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On the problem with DEC's

I am quite aware that many well respected institutes (CIBSE, CIOB, RICS, UKGBC etc.) are currently lobbying for DEC's so I do feel like I could almost be delusional expressing the following views. I would welcome anybody to help me understand why on Earth such a policy measure as DEC's might be appealing (other than to create a lot of hype)! My thinking is summarised below and I would welcome any comments:


1. Most importantly, well-being is not only a measure of wealth but also the rights that one enjoys. A fundamental issue with DEC's is that they publicly give notice of the nature of a relationship between two private parties (landlord/tenant). Therefore, such an initiative would undermine their right to privacy, in effect making the relationship, and business energy consumption, a public service.


2. The risk is that DEC's are an inappropriate measure of service quality on their own, as they regulate the occupant and not the asset. There is a risk that DEC's could incentivise some rather wasteful behaviour, such as an asset being under-utilised.


3. I have yet to understand that the energy performance of an asset can be more simply measured using only actual energy consumption rather than a model. It would take a significant amount of effort (lots of sensors and alike) to measure the energy performance of an asset through actuals only. Of course, if this did ever become feasible it would be an ideal way of evaluating an asset and calibrating a thermal model to understand the effects of any improvements.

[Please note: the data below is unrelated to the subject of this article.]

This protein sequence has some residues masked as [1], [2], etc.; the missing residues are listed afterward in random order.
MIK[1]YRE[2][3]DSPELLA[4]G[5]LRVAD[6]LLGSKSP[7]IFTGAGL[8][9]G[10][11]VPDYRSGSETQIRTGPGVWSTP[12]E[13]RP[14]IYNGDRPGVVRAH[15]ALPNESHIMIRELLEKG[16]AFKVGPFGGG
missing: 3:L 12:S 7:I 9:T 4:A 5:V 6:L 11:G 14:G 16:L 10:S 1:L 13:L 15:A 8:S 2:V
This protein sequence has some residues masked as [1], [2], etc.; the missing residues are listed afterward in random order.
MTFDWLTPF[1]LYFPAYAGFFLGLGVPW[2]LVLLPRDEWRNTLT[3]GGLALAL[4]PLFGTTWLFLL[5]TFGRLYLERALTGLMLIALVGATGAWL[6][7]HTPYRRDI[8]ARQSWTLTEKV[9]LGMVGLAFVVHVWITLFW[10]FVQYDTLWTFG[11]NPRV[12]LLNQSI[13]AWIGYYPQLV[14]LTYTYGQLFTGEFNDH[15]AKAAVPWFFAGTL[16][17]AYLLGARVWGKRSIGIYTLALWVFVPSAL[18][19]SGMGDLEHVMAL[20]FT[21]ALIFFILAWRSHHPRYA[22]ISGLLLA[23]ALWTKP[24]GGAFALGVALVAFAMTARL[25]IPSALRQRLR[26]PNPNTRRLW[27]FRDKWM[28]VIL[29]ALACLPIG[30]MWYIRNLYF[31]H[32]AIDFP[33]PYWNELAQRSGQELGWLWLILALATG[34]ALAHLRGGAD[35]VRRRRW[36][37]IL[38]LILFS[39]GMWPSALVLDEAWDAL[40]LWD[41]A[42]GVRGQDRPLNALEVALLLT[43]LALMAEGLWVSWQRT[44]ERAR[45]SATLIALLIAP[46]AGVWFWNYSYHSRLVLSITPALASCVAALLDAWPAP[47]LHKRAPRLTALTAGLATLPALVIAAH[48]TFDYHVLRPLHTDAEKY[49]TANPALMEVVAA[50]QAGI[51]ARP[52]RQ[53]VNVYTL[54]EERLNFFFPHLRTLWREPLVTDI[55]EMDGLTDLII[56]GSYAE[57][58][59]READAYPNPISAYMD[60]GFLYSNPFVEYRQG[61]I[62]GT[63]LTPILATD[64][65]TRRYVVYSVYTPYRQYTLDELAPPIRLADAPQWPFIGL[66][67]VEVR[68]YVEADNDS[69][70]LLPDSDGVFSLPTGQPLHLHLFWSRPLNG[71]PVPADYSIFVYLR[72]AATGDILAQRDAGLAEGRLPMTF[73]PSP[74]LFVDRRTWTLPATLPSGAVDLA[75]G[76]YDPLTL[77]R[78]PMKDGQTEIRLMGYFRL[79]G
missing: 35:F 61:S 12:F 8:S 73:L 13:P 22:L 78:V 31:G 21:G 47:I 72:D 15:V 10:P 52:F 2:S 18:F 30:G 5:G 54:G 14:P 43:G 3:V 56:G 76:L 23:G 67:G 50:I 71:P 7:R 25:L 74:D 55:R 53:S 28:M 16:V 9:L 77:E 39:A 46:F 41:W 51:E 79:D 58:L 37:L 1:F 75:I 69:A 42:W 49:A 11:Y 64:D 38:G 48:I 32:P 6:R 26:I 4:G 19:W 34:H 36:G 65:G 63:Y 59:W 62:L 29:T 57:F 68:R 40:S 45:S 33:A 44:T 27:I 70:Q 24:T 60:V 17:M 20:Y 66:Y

4. Certificates and labels are intended for use in transactions, and DEC's are not useful here. This is because DEC's are contingent on the nature of the relationship between landlord and tenant. One of which will be outgoing once the transaction is made.


5. I understand that actual energy consumption is very important to consider, and from my perspective the variance of actual energy consumption from energy performance is a useful means of determining risk in an investment appraisal process. However, I do not believe there is a market failure when determining actual energy consumption for a business, as I expect it would be illegal or highly devious in most cases for this not to be reported correctly.


6. Notice the difference here... In a transaction we have a competitive equilibrium where both parties may not want to exchange information freely on energy performance. In operation we have a cooperative equilibrium, where I believe any respectable landlord and tenant will act in each others interests over energy consumption (they both have a vested interest in developing property value).


7. The most important thing to remember is that there is no basis in economic theory for government to make interventions in markets where there is no evidence of a market failure. Property transactions have been proven to be real breeding grounds for them, I am not aware that this is the case in facilities management/tenant/landlord relationships in operation.


8. In the property industry I guess that the argument could be that by regulating occupancy it is more straight forward for managers to predict systems depreciation. But the EPC does also provide the potential for this if understood, and I think if properly used could be a more rigorous measure.


9. Personally I think the industry needs to stop lobbying and start measuring/modelling (properly - like spend some reasonable money on it). I don't see the need for an introduction of further certificates and labels here unless they considered the use of resources other than energy, or perhaps embodied measures (such as LEED/BREEAM). Of course this becomes much more complicated and it is probably a good thing that these remain voluntary.


10. Recommended reading: 'Winnie the Witch' - Oxford University Press. Think about which environment you would prefer.

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